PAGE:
So you read our blog about snowshoeing and climbing a 14er this winter. You’ve bought your gear, prepared your pack with supplies, consulted experienced hikers and snowshoers and gotten the scoop on where to go and how to have the best trip. You’ve gotten your waterproof and tearproof sign printed by Terra Slate so you can document the accomplishment of summiting a 14er in the winter and the memories made on a snowshoeing trip.
One last thing before you go: Let’s talk about the basics of avalanche safety.
Check the Weather Before You Go
Not only do you need to pay attention to road conditions so that you can get to your destination, but you also should keep an eye on the weather up on the mountain. Those who have been mountaineering for awhile know how much the weather can change quickly up on the mountain at several thousand feet up. Before you go, check with the local authorities, if an ascent or snowshoe hike should even be attempted.
Keep an Eye on the Weather
As you hike, be sure to keep an eye on the weather. As stated before, weather can change quickly at high altitudes; if stormy clouds start to move in, it may be best to abort your climb. Also, a sure way to avoid an avalanche is to not go hiking right after a storm in areas prone to avalanches. Storms can disturb areas that were previously stable. If the area that you would like to hike has recently been hit by a storm, you should wait at least 48 hours before attempting the climb.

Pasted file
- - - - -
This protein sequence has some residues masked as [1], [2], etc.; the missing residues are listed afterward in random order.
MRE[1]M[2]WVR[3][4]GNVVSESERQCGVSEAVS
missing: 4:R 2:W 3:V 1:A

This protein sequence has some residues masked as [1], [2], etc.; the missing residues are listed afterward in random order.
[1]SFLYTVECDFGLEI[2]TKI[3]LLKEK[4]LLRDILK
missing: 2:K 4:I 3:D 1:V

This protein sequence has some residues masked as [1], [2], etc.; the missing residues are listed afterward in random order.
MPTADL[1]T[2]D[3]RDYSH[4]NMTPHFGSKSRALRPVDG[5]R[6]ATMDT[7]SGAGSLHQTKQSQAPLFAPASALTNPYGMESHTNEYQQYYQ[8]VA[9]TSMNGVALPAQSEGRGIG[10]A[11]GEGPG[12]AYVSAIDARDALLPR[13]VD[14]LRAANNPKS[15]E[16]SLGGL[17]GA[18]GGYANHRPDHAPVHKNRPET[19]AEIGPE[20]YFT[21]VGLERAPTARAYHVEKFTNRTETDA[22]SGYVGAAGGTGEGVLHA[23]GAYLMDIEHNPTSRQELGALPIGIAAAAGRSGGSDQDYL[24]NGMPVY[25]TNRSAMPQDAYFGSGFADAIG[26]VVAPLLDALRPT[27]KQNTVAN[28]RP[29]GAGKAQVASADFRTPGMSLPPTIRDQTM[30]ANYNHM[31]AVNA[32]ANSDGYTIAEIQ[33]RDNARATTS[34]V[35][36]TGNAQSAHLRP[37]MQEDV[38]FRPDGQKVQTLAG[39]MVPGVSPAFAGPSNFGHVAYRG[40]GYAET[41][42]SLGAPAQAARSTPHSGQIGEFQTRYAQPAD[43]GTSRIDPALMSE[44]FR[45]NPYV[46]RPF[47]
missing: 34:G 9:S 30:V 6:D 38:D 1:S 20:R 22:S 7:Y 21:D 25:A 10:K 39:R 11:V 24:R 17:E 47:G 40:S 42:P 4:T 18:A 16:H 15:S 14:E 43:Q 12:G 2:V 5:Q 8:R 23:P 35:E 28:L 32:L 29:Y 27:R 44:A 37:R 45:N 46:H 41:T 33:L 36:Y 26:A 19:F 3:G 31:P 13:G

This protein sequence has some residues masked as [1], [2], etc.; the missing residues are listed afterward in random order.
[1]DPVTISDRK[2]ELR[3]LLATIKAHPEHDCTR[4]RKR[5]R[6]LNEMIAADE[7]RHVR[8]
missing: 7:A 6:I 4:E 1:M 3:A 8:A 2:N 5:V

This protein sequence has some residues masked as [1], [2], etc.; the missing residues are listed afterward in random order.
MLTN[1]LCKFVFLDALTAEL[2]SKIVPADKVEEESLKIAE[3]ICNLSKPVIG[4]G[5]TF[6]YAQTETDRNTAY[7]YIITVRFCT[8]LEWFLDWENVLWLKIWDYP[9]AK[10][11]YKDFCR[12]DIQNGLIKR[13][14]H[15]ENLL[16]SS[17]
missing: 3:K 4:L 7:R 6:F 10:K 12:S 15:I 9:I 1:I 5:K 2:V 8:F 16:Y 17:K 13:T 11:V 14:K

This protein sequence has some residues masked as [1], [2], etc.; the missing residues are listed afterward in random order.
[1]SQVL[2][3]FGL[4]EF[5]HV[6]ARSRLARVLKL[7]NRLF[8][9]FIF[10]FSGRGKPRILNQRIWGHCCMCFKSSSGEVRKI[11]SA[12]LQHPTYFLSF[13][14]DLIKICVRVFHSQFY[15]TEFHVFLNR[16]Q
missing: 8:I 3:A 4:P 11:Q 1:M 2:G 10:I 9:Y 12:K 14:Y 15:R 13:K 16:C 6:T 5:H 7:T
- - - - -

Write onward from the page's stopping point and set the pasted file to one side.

Avoid Steep Paths
Steep areas are more prone to avalanches because the same amount of snow is stacked on top of itself as another area, but the difference is that because there is less surface area under the snow, the snow is less stable. If the slope you wish to traverse has a pitch greater than 25 degrees, it is best to avoid these areas. Use a inclinometer to ascertain the pitch. Traverse a slope at it’s highest point.
Avoid Danger Zones
Also, avoid areas that tend to have less trees and vegetation. These are tell-tale signs that avalanches frequently come through. Snow areas with a concave shape tend to be more stable because it is supported by other snow or physical features of the mountain. Also, be sure to test a snowy area with your shoe or similar object, before you actually begin to walk on it. If an area is tested and there is a hollow sound, find another path.
Bring The Right Gear
Not only should you make sure to have the right general hiking equipment in your pack, but you should also have gear specific to avalanches with you before you set off on your adventure. If you are going in a group, everyone should have their own supplies. What you need is a shovel to dig yourself and others out if you encounter an avalanche, a rescue beacon to wear on your clothing (be sure to test it before), and avalanche probes to help find those who get buried.
An avalanche cord can also be helpful: If caught in an avalanche hold on to one end. The other end should stay above the snow so you can find your way back to the surface.
If You Get Caught in an Avalanche
As with an emergency situation it is always best to be prepared beforehand then just react when an event occurs. Visualize an escape route. Groups of trees and rock outcroppings can be places of potential safety in the event of an avalanche. If you get caught and you don’t have time to escape, swim with the avalanche and try the best you can to keep your head above the surface. Not only is it the pertinent to your safety during the avalanche, but also after. If you don’t try to keep yourself near the surface, you may end up many feet below the surface after the avalanche slows, and with a high chance of suffocation.
As soon as the avalanche stops, clear the snow from around your face and if you ended up under the snow, spit and see which direction it drips: this will show you which way is down, for your spit will flow with gravity.
Avalanches are serious dangers during the winter. Remember it’s always best to be safe than sorry.
Don’t forget to get your waterproof and tearproof paper sign by Terra Slate before you go!